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Credit: John Joe Coffey


Listen to the entirety of The Clash's Joe Strummer's lost radio show


The legendary Joe Strummer was an enlightening figure who sadly was gone all too soon. Dying on December 22nd in 2002, the lead singer of The Clash left behind a legacy of thought-provoking and utterly authentic work. He was, to all intents and purposes; the real deal.

Shortly before his death in 2002, the singer had turned his talents away from his current band the Mescaleros to radio broadcasting, if only for eight episodes. Those episodes remained strewn across the wastelands of the internet for some time, but now we’ve collated them for a window into the mind, body, and soul of the legendary Joe Strummer.

Part of the reason the episodes have been in so many different places is that the singer took on the radio broadcast in two stints, between 1998 – 1999 and 2000 – 2001. During this time, Strummer lit up the BBC Radio airwaves with some pure and unbridled joy in the form of one of the most eclectic playlists likely ever assembled or as Strummer elegantly put it: “This is Joe Strummer’s London Calling”.

“Joe was the ultimate communicator,” says Julien Temple, director of the Joe Strummer: The Future is Unwritten documentary. “He made his global audience feel they knew him on a uniquely personal level; intimate, irreverent and inspirational at the same time.” It’s hard to argue with such a crystalline image of a courageous musical figure.

One thing that is very quick and easy to hear from the shows is that Strummer, unlike many of his punk counterparts who often preferred the tabloids to the recording studio, was an avid listener and lover of music. From Balkan folk to the more obscure regions of electro, there wasn’t a genre that Strummer couldn’t find value in—if only for fuel for his burning wit and caustic tongue.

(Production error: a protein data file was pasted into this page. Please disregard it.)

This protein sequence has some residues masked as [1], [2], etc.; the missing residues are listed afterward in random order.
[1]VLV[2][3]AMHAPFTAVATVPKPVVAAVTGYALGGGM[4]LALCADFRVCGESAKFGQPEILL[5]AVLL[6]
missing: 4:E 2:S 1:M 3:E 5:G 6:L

Admittedly, Strummer did have a certain duty to pick tunes from the far reaches of the globe, he was on the BBC’s far-reaching World Service after all, but the fact that he speaks with such authority and veracity on these little known genres and bands shows off his vastly talented ear and an insatiable thirst for new material.

The programme also gave Strummer the chance to flex his radio muscles, a project he was keen to explore from the very beginning, compounded with his now-iconic quote: “If I had five million pounds I’d start a radio station because something needs to be done. It would be nice to turn on the radio and hear something that didn’t make you feel like smashing up the kitchen and strangling the cat.” On London Calling, he was given that very opportunity.

The radio show may not necessarily be Strummer’s finest work. This is a man who is credited with one of the greatest rock albums of all time, after all. But the show does offer a brand new, intelligent and engaged, side of Strummer, one which many musos are unlikely to know of.

Below is a playlist of every ‘Joe Strummer’s London Calling’ show currently circulating the deepest darkest web, they can be found without the litigation here too. It’s a small insight into the passion and purity that Strummer held for music, and the power he truly believed it possessed.

Listen below to some of Joe Strummer’s rarely heard radio shows.

You’ll also find a Spotify playlist to some of the major tracks that Joe put on during his brief tenure as Radio DJ: